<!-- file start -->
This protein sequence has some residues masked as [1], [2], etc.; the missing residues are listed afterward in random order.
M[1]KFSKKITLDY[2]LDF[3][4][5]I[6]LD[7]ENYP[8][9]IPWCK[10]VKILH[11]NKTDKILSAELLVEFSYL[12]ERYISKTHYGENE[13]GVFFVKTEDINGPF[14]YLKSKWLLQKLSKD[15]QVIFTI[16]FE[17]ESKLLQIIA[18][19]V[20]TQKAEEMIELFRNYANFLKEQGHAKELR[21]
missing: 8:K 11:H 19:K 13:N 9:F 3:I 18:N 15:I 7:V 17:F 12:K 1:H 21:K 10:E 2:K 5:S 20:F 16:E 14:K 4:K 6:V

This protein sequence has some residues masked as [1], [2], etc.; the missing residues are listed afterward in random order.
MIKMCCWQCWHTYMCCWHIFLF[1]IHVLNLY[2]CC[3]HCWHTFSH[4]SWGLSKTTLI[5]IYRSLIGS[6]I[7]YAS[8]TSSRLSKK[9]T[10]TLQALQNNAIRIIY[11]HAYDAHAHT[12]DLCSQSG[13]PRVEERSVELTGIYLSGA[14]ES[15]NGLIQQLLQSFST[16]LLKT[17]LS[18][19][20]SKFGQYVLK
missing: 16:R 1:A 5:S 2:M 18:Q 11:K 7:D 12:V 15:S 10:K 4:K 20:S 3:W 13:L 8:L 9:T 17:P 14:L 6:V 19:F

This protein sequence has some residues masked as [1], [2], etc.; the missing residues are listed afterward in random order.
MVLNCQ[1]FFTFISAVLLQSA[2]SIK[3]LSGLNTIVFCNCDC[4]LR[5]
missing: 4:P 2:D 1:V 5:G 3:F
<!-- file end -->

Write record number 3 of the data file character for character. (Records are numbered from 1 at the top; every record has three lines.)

This protein sequence has some residues masked as [1], [2], etc.; the missing residues are listed afterward in random order.
MVLNCQ[1]FFTFISAVLLQSA[2]SIK[3]LSGLNTIVFCNCDC[4]LR[5]
missing: 4:P 2:D 1:V 5:G 3:F